Around 40,000 years ago, the Neanderthal line died out. But for many millennia prior, these ancient humans migrated and mingled with other lineages, including the one that eventually begat our own.
Now, that picture is getting even more complex. In a study published today in the journal Science Advances, researchers unveil the unusual trajectories represented by two Neanderthal fossils that trace their ancestry as far back as 120,000 years ago.
Both of the bones, which are from different individuals, appear to display a lot of genetic similarity to fossils some 80,000 years younger, hinting that some Neanderthal lineages maintained remarkable continuity over tens of thousands of generations. Additionally, one of them appears to contain traces of another group of early humans in its DNA, hinting that this line once interbred with another, still unknown, population.
Neanderthals arose between 400,000 and 500,000 years ago, but much of what’s known of their story comes from more recent fossils. The new research represents “the first time we can look at Neanderthals in Europe across a long period of time,” study author Stéphane Peyrégne, an anthropologist at the Max Planck Institute for Evolutionary Anthropology in Germany, told Alison George at New Scientist.
In the study, a team of scientists led by Peyrégne and Kay Prüfer, also at the Max Planck Institute, extracted genetic material from two 120,000-year-old bones: a femur from Germany’s Hohlenstein-Stadel Cave and a jawbone from Belgium’s Scladina Cave. When the researchers compared the DNA within to other, more recent Neanderthal remains, they were surprised to see that both of the newly uncovered fossils bore a stronger genetic resemblance to 40,000-year-old European Neanderthals than to a (much older) Siberian Neanderthal that had been their contemporary.
The enduring genetics of this particular lineage suggest that a substantial migration took place around 120,000 years ago, with a group of European Neanderthals moving east to replace existing populations in Siberia. This points to the idea that Europe was something of a Neanderthal nexus, repeatedly spawning populations that then dispersed into other regions, Katerina Harvati, a paleoanthropologist at the University of Tübingen, Germany who was not involved in this study told New Scientist’s George.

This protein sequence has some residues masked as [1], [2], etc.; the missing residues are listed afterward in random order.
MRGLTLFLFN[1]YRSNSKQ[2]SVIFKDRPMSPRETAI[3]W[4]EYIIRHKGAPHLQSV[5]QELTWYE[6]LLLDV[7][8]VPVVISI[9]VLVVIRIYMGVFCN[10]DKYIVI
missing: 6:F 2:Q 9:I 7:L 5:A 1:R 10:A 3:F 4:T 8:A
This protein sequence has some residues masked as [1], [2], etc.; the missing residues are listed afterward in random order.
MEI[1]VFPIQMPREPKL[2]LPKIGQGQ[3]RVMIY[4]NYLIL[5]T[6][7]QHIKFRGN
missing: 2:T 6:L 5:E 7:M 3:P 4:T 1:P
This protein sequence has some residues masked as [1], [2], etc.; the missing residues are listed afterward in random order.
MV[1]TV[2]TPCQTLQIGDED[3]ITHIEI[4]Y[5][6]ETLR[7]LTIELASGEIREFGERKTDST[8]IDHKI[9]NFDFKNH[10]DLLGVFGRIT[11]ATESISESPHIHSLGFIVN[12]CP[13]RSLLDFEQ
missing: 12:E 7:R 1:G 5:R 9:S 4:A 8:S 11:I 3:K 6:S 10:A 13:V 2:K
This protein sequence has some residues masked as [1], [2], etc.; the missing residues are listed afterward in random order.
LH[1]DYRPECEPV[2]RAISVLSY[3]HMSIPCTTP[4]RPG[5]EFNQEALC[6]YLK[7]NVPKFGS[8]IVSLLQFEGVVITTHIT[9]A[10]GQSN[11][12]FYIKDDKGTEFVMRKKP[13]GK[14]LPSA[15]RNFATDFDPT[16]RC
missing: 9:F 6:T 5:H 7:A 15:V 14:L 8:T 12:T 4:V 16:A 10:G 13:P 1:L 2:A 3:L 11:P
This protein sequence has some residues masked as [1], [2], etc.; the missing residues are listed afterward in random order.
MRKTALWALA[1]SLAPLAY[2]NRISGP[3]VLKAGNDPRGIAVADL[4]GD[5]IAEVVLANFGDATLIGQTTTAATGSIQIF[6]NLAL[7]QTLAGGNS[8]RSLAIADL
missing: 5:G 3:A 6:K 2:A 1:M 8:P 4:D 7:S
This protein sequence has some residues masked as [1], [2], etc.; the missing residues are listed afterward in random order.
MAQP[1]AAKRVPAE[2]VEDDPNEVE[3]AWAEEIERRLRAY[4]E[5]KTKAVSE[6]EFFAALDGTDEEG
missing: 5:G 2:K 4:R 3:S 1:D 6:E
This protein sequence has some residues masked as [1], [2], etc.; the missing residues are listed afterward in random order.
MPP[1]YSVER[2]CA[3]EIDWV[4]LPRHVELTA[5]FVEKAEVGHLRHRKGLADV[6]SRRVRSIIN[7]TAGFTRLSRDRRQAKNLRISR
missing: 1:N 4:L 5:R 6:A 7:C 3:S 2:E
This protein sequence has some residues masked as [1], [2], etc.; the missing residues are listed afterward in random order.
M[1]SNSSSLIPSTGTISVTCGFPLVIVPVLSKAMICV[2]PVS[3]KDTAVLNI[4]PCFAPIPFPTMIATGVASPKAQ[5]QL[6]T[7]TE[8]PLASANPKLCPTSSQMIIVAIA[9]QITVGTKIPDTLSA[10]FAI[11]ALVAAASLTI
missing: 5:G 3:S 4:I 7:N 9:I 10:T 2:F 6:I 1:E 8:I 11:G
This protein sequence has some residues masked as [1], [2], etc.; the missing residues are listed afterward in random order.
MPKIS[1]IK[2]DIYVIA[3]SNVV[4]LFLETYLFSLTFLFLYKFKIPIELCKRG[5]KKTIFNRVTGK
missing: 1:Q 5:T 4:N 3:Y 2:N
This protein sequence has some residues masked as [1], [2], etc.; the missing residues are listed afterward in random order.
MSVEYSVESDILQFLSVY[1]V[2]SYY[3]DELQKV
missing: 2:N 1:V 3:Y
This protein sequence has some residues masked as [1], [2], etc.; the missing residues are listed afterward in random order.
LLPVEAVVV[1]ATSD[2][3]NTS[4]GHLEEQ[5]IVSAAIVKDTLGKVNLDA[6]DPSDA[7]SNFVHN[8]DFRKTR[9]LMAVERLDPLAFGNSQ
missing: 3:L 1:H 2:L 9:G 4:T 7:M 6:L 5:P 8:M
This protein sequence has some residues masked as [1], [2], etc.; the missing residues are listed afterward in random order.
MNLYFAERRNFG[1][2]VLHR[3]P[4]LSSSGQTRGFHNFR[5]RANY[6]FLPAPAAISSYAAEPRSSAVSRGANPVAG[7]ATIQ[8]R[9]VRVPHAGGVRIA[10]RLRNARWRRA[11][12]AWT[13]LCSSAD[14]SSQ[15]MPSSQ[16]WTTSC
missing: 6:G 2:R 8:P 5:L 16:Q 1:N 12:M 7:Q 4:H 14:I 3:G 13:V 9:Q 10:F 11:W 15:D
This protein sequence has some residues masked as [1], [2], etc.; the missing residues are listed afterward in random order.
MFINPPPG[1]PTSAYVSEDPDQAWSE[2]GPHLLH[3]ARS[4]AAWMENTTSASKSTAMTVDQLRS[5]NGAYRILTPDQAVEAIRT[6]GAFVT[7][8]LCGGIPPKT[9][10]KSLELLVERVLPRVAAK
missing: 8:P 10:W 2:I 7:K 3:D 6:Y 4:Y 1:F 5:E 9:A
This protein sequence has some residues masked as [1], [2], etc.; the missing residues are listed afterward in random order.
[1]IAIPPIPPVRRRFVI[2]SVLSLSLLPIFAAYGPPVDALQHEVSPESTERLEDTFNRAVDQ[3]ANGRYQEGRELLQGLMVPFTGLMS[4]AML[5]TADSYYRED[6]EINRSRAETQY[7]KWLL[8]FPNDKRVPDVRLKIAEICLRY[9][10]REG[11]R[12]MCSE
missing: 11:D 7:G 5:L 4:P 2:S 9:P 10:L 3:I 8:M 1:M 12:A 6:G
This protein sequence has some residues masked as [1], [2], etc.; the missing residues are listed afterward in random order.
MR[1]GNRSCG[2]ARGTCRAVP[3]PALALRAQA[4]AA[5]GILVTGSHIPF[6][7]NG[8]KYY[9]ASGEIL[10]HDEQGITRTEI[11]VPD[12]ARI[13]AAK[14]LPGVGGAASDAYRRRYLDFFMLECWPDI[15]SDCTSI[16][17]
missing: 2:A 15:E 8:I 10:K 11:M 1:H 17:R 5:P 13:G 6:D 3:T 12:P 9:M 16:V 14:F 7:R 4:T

For the femur, however, there was more to the story. An analysis of this fossil’s mitochondrial DNA—a kind of genetic information that’s inherited only from the mother—revealed that the Hohlenstein-Stadel individual’s maternal lineage was unlike any known Neanderthal genome. The results build on the findings of 2017 study from another group of researchers who, in their own analysis of the Hohlenstein-Stadel specimen, proposed that Neanderthals might have mated with our own ancestors on their way out of Africa more than 200,000 years ago.
That’s just one possibility. Alternative candidates for interbreeding exist, including what may be a long-gone Neanderthal population that researchers have yet to characterize. For this to be the case, a group of wayfaring Neanderthals would have needed to split off, ventured far from their brethren, and remained isolated long enough to accumulate genetic differences. Bouts of freezing in Europe might have been enough to motivate such an exodus, Carles Lalueza-Fox, a paleogeneticist at the Institute of Evolutionary Biology in Spain who was not involved in the study, told Bruce Bower at Science News.
Many questions remain. In the meantime, it’s clear that the tapestry of human history will only get more intricate. As Qiaomei Fu of the Chinese Academy of Sciences in Beijing, who specializes in ancient DNA but was not involved in the study, told Maya Wei-Haas at National Geographic, “More and more, [we’re learning] that admixture in hominin history is quite complex, and may have occurred quite often.”